USS Hopkins (DD-249/ DMS-13)

USS Hopkins (DD-249/ DMS-13) was a Clemson class destroyer that took part in the invasion of Guadalcanal, the Solomon Islands campaign, the invasions of Saipan, Guam, the Philippines, Iwo Jima and Okinawa.

The Hopkinswas named after Esek Hopkins, Commander-in-Fleet of the Continental Fleet during the American War of Independence (although his fleet was blockaded by the Royal Navy after a raid on Nassau early in the war).

The Hopkins was launched by the New York Shipbuilding Corps at Camden, New Jersey, on 26 June 1920 and commissioned on 21 March 1921. After her shakedown cruise she took part in exercises off the US East Coast in the summer of 1921 then joined Destroyer Squadron 15 in November, taking part in training with the Atlantic Fleet.

USS Hopkins (DD-249) at Sea
USS Hopkins (DD-249) at Sea

On 2 October 1922 the Hopkins left Hampton Roads heading for the Mediterranean. She arrived at Constantinople on 22 October 1922, and was used to protect US interests in the former Ottoman and Russian Empires and to support the Relief Mission in the Near East. Her tasks took her to Beirut, Jaffa and Smyrna, but she wasn’t in the area for as long as some destroyers, and departed for the US on 18 May 1923, reaching New York on 12 June.

The Hopkins was based with the Atlantic fleet for the next seven years. She took part in the regular pattern of fleet life, with summers spent along the US East Coast and winters in the Caribbean.

In the spring of 1930 the Hopkins took part in battle practice with aircraft.

In February 1932 she helped provide medical aid to victims of an earthquake at Santiago, Cuba. After this mercy mission she departed for her new base at San Diego, joining the Pacific Fleet.

In July 1936 she helped escort President Roosevelt on a cruise along the Canadian coast.

In February 1939 the Hopkins took part in the annual fleet problem (training exercise). Unusually some details of her actual performance survived in the Dictionary of American Fighting Ships account – she was given the task of guarding Culebra Harbour, but failed to notice two ‘hostile’ destroyers, the Drayton (DD-366) and Flusser (DD-368), which were able to get into the harbour and ‘sink’ two seaplane tenders.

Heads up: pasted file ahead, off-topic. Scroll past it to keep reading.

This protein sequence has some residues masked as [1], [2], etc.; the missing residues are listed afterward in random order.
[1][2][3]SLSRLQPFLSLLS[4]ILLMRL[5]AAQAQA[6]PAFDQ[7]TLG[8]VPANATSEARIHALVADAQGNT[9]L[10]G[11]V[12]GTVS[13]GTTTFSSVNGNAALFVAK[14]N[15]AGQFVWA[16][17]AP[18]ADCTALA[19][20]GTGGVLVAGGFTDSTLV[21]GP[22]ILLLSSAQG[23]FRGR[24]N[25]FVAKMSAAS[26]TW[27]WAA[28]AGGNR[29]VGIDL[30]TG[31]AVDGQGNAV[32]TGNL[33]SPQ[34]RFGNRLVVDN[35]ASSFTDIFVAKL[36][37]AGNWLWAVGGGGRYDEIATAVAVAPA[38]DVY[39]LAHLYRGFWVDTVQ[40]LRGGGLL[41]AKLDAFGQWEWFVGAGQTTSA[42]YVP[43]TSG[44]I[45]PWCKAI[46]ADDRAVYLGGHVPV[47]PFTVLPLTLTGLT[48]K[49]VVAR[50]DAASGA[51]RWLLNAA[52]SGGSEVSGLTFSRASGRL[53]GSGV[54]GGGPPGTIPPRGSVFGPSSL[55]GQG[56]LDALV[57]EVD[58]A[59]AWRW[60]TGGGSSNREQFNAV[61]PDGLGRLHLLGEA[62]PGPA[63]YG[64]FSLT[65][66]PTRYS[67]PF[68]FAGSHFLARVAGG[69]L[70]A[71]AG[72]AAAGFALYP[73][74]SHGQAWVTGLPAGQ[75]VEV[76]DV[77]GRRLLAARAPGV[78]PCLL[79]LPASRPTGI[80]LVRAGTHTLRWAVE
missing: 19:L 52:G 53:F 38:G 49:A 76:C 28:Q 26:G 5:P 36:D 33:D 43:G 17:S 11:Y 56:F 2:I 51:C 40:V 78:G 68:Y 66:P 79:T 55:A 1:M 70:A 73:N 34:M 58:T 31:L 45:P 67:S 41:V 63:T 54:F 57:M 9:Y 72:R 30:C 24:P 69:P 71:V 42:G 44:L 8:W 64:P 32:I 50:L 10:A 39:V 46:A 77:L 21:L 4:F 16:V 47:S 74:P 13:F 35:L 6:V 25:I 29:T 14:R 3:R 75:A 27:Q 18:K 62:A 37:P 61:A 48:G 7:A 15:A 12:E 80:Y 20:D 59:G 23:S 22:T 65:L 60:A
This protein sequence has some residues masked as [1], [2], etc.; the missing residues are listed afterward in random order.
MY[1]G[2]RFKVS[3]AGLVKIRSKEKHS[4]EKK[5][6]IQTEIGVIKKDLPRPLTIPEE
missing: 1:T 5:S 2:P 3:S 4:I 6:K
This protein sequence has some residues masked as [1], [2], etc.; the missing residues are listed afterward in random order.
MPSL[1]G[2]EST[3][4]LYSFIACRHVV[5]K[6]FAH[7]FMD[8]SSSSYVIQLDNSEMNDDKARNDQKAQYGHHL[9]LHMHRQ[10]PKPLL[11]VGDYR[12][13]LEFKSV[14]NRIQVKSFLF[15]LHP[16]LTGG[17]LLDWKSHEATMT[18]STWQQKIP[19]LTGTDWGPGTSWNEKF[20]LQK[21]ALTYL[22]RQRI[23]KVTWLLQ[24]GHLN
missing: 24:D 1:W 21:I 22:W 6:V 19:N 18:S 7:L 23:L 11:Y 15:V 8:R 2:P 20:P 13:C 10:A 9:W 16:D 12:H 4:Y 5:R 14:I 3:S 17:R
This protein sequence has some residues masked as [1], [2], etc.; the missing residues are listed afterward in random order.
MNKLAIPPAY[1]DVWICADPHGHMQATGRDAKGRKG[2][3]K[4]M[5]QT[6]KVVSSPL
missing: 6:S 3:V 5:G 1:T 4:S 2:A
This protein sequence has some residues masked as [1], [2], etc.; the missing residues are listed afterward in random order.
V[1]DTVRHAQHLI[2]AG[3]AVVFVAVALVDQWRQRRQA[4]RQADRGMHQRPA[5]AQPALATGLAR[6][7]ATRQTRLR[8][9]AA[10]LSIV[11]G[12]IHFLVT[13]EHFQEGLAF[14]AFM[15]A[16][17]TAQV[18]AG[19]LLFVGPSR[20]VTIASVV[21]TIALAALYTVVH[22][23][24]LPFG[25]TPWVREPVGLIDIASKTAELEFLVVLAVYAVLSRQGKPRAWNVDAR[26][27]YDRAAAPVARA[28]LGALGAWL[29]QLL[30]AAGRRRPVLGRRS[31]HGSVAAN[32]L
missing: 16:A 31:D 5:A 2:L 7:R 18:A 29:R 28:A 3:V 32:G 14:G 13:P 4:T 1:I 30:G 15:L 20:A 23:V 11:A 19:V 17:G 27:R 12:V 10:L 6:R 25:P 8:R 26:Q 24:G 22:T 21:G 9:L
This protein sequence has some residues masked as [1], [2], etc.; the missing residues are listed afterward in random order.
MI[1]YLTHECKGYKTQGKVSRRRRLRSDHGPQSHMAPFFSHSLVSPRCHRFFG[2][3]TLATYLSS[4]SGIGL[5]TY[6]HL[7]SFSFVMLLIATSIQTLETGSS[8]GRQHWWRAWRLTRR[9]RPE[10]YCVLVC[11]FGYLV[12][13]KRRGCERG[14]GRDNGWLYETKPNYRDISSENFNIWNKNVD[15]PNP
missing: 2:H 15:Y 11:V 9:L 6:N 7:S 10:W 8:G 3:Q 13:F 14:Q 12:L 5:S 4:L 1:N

In April 1939 the Hopkins returned to the east coast, and in September 1939 she joined the Neutrality Patrol, set up after the outbreak of war in Europe.

In May 1940 the Hopkins departed for San Diego, the moved on to Pearl Harbour, where she was converted into a high-speed minesweeper and redesignated as DMS-13.

After her conversion she became the flagship of Mine Squadron Two. On 5 December 1941 she put to sea with the minesweeper USS Long (DD-209/ DMS-12) and cruiser USS Indianapolis (CA-35), to take part in training exercises at Johnston Island. The flotilla arrived early on 7 December, and was still there when the Japanese attacked Pearl Harbor. When news of the attack arrived, they quickly returned to Pearl Harbor.

1942

During the first half of 1942 the Hopkins was used to patrol the seas around Hawaii. Toward the end of the summer she joined the invasion fleet heading for Guadalcanal. As the invasion began in August she was used to sweep the transport area for mines, and then cover the landings on Tulagi. On 9 August she came under air attack and claimed two victories.

She was on the fringes of the battle of Savo Island (8-9 August 1942), a one sided Japanese victory in a night battle. On 8 August she was one of eight destroyers and destroyer-minesweepers used to provide a screen around the transport ships at Guadalcanal.

At 9am on 9 August she was asked to stand by the burning cruiser Astoria, and at 9.15 the CO of the Astoria asked her for a tow, and by 11.00 the tow was underway. However at that point there was a large explosion somewhere onboard, and the Hopkins was ordered to drop her tow and take the survivors she had taken onboard to safety. The Hopkins left the Astoria just before 12.00.

For the rest of the year the Hopkins was used to escort transport ships, sweep for mines and carry supplies to Guadalcanal.

1943